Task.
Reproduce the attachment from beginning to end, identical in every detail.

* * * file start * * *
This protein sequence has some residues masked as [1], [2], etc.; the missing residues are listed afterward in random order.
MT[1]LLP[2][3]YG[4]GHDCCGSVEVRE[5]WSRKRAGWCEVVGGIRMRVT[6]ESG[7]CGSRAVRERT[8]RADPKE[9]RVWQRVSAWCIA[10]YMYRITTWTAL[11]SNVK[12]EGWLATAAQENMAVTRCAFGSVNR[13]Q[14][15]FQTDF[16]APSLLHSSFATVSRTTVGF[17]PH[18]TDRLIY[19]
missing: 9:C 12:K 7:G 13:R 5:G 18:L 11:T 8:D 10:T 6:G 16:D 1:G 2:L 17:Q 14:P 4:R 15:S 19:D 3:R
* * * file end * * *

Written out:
This protein sequence has some residues masked as [1], [2], etc.; the missing residues are listed afterward in random order.
MT[1]LLP[2][3]YG[4]GHDCCGSVEVRE[5]WSRKRAGWCEVVGGIRMRVT[6]ESG[7]CGSRAVRERT[8]RADPKE[9]RVWQRVSAWCIA[10]YMYRITTWTAL[11]SNVK[12]EGWLATAAQENMAVTRCAFGSVNR[13]Q[14][15]FQTDF[16]APSLLHSSFATVSRTTVGF[17]PH[18]TDRLIY[19]
missing: 9:C 12:K 7:G 13:R 5:G 18:L 11:T 8:D 10:T 6:G 16:D 1:G 2:L 17:Q 14:P 4:R 15:S 19:D 3:R